Parking Woes

It’s 3:30 pm on a Wednesday afternoon. After a long day juggling practice, work and school, finding a place to park was the only thing separating me from my dorm room in the SLC. I tried my luck and swung around the parking lot between Garner and Willer. Historically, I have had little to no success finding a spot here. The spots are always limited, and you’ll be hard pressed to pull in at the same time that someone is leaving. With no spots in place, I turn around dejected but not defeated. Next stop, Lind Street.

As I pull around on Lind Street, the scene is not pretty. Cars line up both sides of the street. Almost every day, a car is illegally parked on the yellow like it’s not against the law. I could park further down the street, but it is almost a solid two blocks from campus. I pull into C-lot, which is almost nearly full as well. Cars line up all the spots, up until the back of the parking lot. Feeling defeated, I park in the back of C lot, which is about 100 feet from the spot I tried to avoid earlier.
Cars line up a Packed Lind Street

Cars line up a Packed Lind Street

Quincy University has a serious parking problem, and it’s effecting students and faculty alike. My co-worker Robin Hummert has to park on the street and walk about a block to get to her job. Snow, sleet, sunshine or rain she has to make that trip. When the Quincy University men’s Basketball teams play at home, the parking lot in front of the HFC is blocked off. Cars line both sides of the street around the building, and continue up the side of the street. The opposing team’s bus usually takes the back half of C-lot, so there’s that. And we already remember from earlier that the parking lot between Willer and Garner is never available. With an expected expansion with the football team coming, along with men’s and women’s lacrosse coming this fall, Quincy University must find a way to solve this dilemma.

One solution to the problem is a practical one, but most likely will not happen here on campus. On college campuses across the nation, freshman year students are not allowed to have vehicles on campus. This could very much free up some of the congestion on campus, but the possibility of this happening is slim to none. A huge recruiting pitch for Quincy University is the fact that first year students can bring their cars on campus, and this luxury is a huge reason why some students choose QU. Taking this away could potentially hurt Quincy University’s numbers, and turn people off to the school.

The school also could implement an on vehicle campus system that is based on the grade point average of the student. The idea is that students who have maintained a certain grade point average would be allowed to keep their cars on campus, eliminating some vehicles and freeing up some space on campus. It would also give students an incentive to work hard and get good grades while here at school. North Carolina A&T has a policy in place which allows students to have cars on campus only in the spring semester and after achieving a 3.2 grade point average in the fall of their freshman year. This could be two fold for Quincy University, in that it would help solve the parking problem as well as the academic success of the school.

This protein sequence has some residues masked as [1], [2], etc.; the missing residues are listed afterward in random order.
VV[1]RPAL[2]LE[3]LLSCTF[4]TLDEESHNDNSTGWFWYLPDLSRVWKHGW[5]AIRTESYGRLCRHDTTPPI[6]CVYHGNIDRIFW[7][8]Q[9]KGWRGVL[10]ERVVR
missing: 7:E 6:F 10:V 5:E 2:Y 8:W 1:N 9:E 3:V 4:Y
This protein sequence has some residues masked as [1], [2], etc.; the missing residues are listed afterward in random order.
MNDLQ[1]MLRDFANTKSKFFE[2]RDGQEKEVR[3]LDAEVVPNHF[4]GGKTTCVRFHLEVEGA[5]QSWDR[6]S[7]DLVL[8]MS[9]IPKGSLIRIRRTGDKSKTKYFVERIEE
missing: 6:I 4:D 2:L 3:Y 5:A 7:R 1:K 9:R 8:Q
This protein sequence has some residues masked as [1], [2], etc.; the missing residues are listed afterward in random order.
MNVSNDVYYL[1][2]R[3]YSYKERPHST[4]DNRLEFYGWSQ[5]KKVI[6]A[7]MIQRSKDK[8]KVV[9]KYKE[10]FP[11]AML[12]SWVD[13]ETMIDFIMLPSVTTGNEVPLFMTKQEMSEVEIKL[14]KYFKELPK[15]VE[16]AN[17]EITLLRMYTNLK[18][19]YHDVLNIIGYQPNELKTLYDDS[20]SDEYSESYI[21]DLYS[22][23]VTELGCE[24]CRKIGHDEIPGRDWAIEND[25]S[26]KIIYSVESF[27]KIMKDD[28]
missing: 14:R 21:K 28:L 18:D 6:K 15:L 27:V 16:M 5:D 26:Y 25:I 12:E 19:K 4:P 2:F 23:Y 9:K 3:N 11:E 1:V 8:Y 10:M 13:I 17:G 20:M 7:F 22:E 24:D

The most obvious fix is to expand the school, and build additional parking to accommodate students. This is easier said than done however, with finances being the most apparent barrier to overcome. Other obstacles to consider is space. The campus is built in the middle of a community, with houses and businesses surrounding it. There is simply no room to build a parking lot, or to expand the ones currently on campus. The only parking lot that can be feasibly expanded is the lot adjacent to the HFC. Expansion of that parking lot would require building on campus, hindering the natural beauty of the campus and the open atmosphere that the school currently has.

On my good days, I am lucky to find a parking spot on Lind Street, a couple hundred feet from my dorm room in the Student Living Center. On the bad days, the trek from the Garner parking lot back on campus to my dorms is brutal during the Illinois winters. My suggestion to Quincy University? Get a system in place that challenges the students here to try in the classroom and rewards them with the opportunity to have a car in the freshman year here. That first semester can set them up perfectly for their academic career here, and the sense of triumph by earning a parking spot can be just what they need to enjoy their time here at Quincy. The school solves the problem of parking, as well as grooming young scholars that will help the academic status of the University. And a fifth year senior like myself can have somewhere to park when it is snowing outside on a long winter afternoon.

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